This is important to point out because just because something has its origin and has changed over time doesn’t make it an evil holiday. Many Christians I know have additional traditions to remind their kids why they are celebrating the holiday religiously. For example, my family reads the story of the birth of christ before we open any presents on a holiday morning. We have also started having biscuits and gravy every Christmas morning, but that’s just because my mom’s cooking is the stuff of legends.
People will make holidays their own, and families will tack on their traditions, but that doesn’t mean you worship other Gods or are suddenly a pagan now.
Like most issues related to the Christian church, it becomes easy to get swept up in the letter of the law instead of the spirit of the law. Many people forget that God cares way more about the state of your heart than anything else.
Hebrews 4:12 says, “For the word of God is living and active, sharper than any two-edged sword, piercing to the division of soul and spirit, of joints and marrow, and discerning the thoughts and intentions of the heart.”
And again in 1 Samuel 16, “But the Lord said to Samuel, “Do not look on his appearance or the height of his stature, because I have rejected him. For the Lord sees not as man sees: man looks on the outward appearance, but the Lord looks on the heart.”
That doesn’t mean that the laws and commandments suddenly don’t matter anymore. It means that your intentions matter. If you’re going into Halloween and intending to worship the Devil and cast spells on your neighbors, I can confidently say that I think that’s a cause for concern.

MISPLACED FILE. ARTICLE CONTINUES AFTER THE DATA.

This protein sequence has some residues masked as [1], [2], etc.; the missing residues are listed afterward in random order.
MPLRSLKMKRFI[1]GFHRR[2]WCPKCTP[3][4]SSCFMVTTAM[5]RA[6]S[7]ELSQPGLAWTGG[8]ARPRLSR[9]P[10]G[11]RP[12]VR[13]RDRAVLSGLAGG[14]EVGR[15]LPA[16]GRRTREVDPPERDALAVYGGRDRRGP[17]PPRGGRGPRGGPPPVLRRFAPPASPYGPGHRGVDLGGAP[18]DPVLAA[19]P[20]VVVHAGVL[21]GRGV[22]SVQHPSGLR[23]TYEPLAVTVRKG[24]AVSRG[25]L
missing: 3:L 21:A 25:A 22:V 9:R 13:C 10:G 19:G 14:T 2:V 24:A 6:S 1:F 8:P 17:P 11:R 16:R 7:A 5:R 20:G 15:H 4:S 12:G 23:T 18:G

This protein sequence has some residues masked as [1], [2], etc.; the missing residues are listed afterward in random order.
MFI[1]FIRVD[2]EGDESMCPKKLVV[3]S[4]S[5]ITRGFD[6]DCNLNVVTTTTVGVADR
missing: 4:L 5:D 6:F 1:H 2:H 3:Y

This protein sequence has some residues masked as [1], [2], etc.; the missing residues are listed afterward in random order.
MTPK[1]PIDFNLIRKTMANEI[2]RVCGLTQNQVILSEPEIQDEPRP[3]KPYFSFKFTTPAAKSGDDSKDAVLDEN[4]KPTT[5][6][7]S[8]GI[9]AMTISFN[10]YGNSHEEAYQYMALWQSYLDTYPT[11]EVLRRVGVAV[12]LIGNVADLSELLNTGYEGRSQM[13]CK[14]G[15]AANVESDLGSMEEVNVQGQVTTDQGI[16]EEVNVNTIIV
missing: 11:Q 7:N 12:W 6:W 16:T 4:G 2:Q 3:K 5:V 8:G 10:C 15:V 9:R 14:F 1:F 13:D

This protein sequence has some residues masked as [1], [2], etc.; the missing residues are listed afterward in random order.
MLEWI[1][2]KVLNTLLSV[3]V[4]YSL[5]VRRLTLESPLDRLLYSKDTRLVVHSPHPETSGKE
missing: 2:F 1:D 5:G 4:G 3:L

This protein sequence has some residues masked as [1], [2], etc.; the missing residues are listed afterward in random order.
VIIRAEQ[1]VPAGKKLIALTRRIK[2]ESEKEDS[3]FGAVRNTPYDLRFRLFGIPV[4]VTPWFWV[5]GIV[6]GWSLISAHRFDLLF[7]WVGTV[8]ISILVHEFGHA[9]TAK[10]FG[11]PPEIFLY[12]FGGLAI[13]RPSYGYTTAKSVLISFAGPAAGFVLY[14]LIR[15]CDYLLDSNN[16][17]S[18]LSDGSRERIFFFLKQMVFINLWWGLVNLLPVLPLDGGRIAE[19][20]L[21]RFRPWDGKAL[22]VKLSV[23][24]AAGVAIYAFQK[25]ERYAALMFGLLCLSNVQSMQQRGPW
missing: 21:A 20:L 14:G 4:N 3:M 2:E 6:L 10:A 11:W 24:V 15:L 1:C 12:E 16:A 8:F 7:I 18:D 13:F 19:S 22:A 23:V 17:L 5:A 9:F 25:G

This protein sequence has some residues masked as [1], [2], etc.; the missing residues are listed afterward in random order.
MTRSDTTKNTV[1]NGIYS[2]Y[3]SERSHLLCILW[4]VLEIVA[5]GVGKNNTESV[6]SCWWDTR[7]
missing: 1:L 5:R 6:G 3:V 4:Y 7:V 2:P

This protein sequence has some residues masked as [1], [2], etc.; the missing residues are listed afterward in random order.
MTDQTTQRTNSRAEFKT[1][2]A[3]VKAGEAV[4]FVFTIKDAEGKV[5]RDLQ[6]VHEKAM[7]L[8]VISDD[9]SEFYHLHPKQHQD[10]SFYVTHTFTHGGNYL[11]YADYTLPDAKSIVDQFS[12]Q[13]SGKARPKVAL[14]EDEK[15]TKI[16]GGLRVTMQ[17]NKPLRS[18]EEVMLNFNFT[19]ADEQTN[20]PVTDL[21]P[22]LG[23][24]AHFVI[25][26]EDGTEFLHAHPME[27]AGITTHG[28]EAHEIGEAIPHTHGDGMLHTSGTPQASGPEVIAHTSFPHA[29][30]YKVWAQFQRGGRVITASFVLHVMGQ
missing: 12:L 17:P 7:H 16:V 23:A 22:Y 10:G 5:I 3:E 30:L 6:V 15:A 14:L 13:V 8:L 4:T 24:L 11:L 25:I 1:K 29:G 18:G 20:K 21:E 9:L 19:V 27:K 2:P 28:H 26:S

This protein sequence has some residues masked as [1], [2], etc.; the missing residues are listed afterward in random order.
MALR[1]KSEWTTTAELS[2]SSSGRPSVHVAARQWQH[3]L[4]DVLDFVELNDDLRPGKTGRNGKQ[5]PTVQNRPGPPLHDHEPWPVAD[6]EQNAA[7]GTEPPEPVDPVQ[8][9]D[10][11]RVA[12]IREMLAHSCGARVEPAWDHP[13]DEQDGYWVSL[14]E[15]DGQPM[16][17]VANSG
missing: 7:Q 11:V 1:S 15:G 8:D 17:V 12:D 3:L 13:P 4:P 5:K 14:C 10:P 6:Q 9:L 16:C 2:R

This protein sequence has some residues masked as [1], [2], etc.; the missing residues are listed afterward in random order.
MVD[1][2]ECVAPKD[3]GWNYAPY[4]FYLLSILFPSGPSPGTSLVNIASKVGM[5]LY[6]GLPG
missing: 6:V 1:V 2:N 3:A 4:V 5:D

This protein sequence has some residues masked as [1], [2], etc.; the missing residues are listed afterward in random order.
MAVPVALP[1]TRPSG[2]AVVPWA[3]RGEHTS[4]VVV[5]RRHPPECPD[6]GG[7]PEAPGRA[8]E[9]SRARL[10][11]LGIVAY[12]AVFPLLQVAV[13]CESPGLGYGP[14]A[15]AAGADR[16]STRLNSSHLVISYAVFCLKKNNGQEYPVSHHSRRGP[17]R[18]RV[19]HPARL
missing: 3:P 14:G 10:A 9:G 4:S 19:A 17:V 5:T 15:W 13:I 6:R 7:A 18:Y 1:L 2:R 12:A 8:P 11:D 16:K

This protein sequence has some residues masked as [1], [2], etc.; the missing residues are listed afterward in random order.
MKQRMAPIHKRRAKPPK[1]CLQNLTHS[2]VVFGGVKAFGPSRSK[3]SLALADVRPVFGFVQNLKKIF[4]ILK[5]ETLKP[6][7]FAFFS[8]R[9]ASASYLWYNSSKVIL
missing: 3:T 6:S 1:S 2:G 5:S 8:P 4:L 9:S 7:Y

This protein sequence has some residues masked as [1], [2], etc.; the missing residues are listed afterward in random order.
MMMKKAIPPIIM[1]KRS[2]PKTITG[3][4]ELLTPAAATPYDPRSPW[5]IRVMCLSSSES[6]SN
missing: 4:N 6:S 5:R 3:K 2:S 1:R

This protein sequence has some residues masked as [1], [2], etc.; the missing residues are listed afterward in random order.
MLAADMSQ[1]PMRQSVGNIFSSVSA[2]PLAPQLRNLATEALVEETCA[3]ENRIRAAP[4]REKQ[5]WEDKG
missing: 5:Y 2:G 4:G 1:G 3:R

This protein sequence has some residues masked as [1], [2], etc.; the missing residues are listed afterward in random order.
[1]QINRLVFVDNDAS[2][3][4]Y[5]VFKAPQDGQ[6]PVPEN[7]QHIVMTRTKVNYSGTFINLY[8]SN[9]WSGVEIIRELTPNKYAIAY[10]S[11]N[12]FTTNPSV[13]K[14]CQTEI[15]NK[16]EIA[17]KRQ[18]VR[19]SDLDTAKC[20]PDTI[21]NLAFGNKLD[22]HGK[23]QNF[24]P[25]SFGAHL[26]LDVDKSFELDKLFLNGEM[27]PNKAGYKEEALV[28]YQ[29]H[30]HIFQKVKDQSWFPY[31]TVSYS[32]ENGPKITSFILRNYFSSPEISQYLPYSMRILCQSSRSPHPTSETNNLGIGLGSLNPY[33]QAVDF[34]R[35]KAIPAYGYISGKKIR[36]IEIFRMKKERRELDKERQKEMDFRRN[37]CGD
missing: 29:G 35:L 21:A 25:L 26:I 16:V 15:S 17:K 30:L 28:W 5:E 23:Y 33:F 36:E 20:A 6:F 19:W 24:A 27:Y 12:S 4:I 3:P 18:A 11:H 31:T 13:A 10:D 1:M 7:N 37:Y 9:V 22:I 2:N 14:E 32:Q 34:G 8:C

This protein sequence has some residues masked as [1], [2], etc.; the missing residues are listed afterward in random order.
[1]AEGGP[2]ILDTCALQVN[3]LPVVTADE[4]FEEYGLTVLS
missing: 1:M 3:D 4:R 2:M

Maybe you’re not concerned about it, but I would be as a Christian, hence the title, Christian concerns.
I don’t see anything wrong with wearing my ghost earrings, watching scary movies, or dressing up for Halloween. It doesn’t mean I don’t love Jesus anymore. Knowing there is danger in the world and that the Lord is with me even when the world seems dark and scary is a comfort.
Psalm 23:4 tells us, “Even though I walk through the valley of the shadow of death, I will fear no evil, for you are with me; your rod and your staff, they comfort me.”
I do not need to be afraid of what’s happening in the world around me because God is greater than those things. As they say in veggie tales, “God is bigger than the boogie man.., or the monsters on TV.”
The final point I will touch on is the idea that we, as Christians, can turn our brains off and mindlessly consume Halloween-related content. We must be vigilant and guard our hearts against some of the questionable spiritual practices of Halloween.
I will not be talking with a demon, using tarot cards, participating in a seance, using an Ouija board, or trying to contact any kind of spirit. I 100% believe in that stuff, and I will not be caught dead messing with the things in this world that humans have no place involving themselves in.
We, as Christians, are free to enjoy the fall season, including Halloween. But, like in all things, we need to pay attention to our hearts when we participate in these activities and remember that we are called to live apart.
Finally, brothers and sisters, let’s not judge each other for one another’s personal convictions. They are personal for a reason. If participating in Halloween isn’t for you, that’s fine. Not every key is meant to fit every door. That doesn’t make it okay for Christians to judge one another for how they choose to celebrate.
Let’s all remember to be kind and loving to each other this Halloween season. And to you, the reader, remember to be safe out there and celebrate responsibly.